Things can change quickly in the stock market, especially in the volatile biotech industry. In early 2020, Inovio Pharmaceuticals (INO 2.83%) was considered a leader in the hunt for a coronavirus vaccine. Had things gone according to plan, the stock could have ended up much like Moderna, a company that had no products on the market but whose COVID-19 vaccine became highly successful.

Alas, Inovio was not so fortunate and although the biotech hasn't given up on its coronavirus project, things don't look too promising. Is there any hope left for investors?

Inovio's hopes in the COVID-19 market

Inovio Pharmaceuticals encountered regulatory headwinds that substantially delayed its efforts to develop an effective coronavirus vaccine. Now, the biotech has refocused its strategy on the heterologous booster market. This plan makes sense. Although vaccination rates vary across countries, a substantial percentage of the world's population has already received at least one dose of a vaccine.

Even if Inovio's candidate, INO-4800, is approved for primary vaccination, its prospects would be limited. But if COVID-19 indeed becomes endemic, millions of people will seek to get vaccinated seasonally -- just like the annual flu vaccine. But how good are Inovo's chances in the booster market? At this point, it is hard to say.

The company recently reported results from a clinical trial conducted by its Chinese partner. The data showed that INO-4800 administered to patients three or six months after a primary vaccination series resulted in an increase in T-cell immune response.

Inovio is discussing the best way to move forward -- and eventually, obtain regulatory authorization or approval for INO-4800 in the booster market -- with global regulatory bodies. These talks could take a long time. Even if Inovio comes to some regulatory agreements, it will likely have to produce more positive results from clinical trials. Accounting for the potential of clinical or regulatory roadblocks, it is hard to be enthusiastic about Inovio's chances.

That's especially the case when considering that plenty of other companies are already battling for supremacy in this market.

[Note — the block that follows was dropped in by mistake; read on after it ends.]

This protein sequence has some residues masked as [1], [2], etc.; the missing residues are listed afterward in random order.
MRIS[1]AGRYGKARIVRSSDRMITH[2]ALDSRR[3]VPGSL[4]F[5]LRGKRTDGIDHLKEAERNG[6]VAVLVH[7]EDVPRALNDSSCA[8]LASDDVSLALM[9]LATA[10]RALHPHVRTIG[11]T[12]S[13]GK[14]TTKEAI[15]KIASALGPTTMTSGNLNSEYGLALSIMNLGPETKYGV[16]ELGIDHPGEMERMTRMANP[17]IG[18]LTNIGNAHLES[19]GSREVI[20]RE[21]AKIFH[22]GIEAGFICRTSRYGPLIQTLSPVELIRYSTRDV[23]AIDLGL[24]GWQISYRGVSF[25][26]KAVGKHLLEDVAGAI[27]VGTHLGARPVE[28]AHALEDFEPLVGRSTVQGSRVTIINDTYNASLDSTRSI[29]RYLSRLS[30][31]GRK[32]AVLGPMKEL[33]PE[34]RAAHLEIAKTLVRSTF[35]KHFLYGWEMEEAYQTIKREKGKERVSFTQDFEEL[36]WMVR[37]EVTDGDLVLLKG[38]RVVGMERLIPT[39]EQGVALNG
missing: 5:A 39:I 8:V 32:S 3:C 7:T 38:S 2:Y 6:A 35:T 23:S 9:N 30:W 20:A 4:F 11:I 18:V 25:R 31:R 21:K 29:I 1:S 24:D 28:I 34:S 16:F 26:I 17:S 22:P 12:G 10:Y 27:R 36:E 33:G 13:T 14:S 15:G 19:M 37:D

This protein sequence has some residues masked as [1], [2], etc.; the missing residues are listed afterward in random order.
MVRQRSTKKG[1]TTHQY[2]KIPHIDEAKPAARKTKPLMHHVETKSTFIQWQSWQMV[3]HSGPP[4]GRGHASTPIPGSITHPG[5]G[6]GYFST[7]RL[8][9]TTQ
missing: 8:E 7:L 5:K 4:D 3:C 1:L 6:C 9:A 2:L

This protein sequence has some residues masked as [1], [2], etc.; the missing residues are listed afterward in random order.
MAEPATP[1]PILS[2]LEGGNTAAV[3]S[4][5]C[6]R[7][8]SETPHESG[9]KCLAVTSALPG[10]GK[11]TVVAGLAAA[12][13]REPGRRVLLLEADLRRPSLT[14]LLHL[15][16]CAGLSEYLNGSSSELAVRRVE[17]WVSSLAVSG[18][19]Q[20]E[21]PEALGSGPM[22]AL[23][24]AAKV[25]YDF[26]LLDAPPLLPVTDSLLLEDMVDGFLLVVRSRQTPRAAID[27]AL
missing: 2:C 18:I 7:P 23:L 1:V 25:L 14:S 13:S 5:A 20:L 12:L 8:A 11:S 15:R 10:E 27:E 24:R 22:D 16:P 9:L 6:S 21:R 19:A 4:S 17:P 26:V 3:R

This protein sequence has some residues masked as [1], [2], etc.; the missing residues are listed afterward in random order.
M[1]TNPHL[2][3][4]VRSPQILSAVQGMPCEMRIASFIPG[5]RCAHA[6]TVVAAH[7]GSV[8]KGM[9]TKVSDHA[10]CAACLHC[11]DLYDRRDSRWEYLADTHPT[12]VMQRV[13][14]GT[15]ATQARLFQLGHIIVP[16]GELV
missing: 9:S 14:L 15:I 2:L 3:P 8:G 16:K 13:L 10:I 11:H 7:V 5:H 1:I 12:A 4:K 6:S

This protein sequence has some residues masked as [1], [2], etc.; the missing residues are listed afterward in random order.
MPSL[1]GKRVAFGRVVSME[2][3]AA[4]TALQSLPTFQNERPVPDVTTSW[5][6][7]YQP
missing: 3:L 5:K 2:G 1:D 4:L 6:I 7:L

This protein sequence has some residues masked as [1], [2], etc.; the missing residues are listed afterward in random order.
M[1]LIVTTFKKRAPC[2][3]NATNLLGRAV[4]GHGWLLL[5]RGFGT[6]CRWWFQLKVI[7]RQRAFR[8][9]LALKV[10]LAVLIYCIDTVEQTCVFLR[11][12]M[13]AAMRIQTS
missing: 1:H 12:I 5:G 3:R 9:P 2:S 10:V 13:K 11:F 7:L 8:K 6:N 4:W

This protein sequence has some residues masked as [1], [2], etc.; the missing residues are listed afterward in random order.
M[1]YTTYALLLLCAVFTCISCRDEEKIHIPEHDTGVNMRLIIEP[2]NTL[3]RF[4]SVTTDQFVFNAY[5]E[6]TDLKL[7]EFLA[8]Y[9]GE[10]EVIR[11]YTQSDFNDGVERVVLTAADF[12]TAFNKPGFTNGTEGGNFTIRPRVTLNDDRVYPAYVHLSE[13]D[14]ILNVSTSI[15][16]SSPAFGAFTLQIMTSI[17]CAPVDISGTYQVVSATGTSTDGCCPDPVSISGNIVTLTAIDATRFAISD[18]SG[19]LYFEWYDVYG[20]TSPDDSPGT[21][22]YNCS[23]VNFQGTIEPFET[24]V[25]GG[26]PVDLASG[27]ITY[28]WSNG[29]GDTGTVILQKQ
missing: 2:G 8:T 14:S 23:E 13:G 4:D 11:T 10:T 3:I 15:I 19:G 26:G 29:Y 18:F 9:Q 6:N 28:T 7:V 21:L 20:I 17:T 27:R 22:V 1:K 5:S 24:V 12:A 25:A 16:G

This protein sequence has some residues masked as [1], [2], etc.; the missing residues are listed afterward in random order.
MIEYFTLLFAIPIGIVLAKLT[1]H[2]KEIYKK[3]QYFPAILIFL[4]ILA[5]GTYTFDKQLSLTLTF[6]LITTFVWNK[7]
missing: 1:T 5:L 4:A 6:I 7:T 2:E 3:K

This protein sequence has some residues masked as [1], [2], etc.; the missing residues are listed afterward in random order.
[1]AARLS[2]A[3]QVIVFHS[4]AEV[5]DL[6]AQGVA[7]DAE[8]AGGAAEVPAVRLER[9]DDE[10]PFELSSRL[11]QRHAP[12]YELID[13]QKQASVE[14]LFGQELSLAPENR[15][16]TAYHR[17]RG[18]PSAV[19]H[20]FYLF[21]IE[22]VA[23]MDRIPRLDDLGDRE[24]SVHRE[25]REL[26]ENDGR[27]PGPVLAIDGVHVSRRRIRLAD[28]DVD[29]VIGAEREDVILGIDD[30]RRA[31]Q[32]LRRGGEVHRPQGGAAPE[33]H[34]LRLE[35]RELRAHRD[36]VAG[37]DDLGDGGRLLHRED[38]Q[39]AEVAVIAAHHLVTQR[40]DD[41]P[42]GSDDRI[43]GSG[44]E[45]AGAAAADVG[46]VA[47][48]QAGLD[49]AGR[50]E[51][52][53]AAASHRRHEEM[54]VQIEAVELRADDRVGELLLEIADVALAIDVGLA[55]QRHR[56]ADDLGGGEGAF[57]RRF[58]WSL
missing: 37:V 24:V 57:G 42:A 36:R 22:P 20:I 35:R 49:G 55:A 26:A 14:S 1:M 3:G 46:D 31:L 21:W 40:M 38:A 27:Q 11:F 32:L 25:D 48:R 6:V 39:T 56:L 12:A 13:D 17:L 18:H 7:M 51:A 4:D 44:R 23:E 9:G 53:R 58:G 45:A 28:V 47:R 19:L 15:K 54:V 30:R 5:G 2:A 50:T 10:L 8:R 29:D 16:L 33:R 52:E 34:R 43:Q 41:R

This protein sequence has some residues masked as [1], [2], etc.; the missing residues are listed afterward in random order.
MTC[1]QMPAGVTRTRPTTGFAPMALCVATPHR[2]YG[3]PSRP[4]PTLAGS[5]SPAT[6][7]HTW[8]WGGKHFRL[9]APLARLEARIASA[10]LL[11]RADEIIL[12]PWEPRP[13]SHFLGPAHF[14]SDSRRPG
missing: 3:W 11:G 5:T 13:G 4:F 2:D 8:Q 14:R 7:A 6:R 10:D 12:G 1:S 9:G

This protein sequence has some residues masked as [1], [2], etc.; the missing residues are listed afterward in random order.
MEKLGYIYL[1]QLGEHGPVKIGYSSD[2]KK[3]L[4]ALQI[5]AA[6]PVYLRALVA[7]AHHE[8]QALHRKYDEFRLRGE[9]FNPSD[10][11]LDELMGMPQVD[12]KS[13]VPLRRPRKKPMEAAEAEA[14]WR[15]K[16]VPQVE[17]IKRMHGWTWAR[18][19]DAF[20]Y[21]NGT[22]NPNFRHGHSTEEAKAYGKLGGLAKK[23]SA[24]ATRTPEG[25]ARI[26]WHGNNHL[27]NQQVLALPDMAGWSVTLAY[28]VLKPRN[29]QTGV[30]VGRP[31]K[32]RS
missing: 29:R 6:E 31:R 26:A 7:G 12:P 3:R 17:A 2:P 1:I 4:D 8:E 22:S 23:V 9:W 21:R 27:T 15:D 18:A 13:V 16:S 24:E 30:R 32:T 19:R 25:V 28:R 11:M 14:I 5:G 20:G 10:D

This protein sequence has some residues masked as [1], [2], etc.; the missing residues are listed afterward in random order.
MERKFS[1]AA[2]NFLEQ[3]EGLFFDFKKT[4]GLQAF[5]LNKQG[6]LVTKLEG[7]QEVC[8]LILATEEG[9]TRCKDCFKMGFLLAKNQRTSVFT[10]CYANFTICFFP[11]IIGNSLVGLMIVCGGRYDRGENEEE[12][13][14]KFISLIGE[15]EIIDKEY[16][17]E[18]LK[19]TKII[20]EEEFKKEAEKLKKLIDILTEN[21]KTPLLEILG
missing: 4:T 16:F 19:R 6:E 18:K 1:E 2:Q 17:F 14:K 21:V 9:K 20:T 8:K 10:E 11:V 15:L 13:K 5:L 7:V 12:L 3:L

Reducing expenses could help, but by how much?

Funding is always an issue for clinical-stage biotechs. Developing innovative therapies isn't cheap, and with no products on the market, these companies have to raise money.

Sometimes, they resort to dilutive financing, a necessary evil for many biotech companies. Inovio Pharmaceuticals did this in January 2021 by issuing millions of new shares of its common stock in return for gross proceeds of about $173 million.

More recently, Inovio Pharmaceuticals announced expense-reducing measures to extend its cash runway through the third quarter of 2024. These measures will include reducing its workforce. This may be a step in the right direction for a company that generates little revenue and is consistently unprofitable. But it will mean little unless the company manages to launch products on the market or, at the very least, successfully blow investors out of the water with solid results from clinical trials.

We have already seen that Inovio's hopes in the COVID-19 market are uncertain. The company's most important candidate other than INO-4800 is its DNA vaccine VGX-3100, which it is developing to treat HPV-associated cervical dysplasia (a precancerous condition). Inovio Pharmaceuticals plans on releasing data from various clinical trials later this year, and perhaps it will do so for its ongoing phase 3 clinical trial for VGX-3100. But this product has already produced results from a late-stage study -- and the data was mixed.

Of course, that does not mean VGX-3100 will suffer the same fate this time around, but the results will have to be impressive to positively impact its stock price. The most important thing isn't short-term drivers, but whether Inovio can earn approval for VGX-3100.

The U.S. Food and Drug Administration informed the company that its ongoing study for this product likely wouldn't be enough to support an eventual approval, which means this candidate is still very far from launching.

This stock is not worth the risk

Inovio's decision to switch to the COVID-19 booster market was wise, and the company's cost-cutting efforts will help. However, there are too many uncertainties surrounding its coronavirus efforts and VGX-3100, one of its leading non-coronavirus candidates. The biotech will need more than its recent appointment of a new Chief Medical Officer, Michael Sumner, to turn things around.

In short, Inovio Pharmaceuticals' stock looks too risky, so investors should only observe from a safe distance.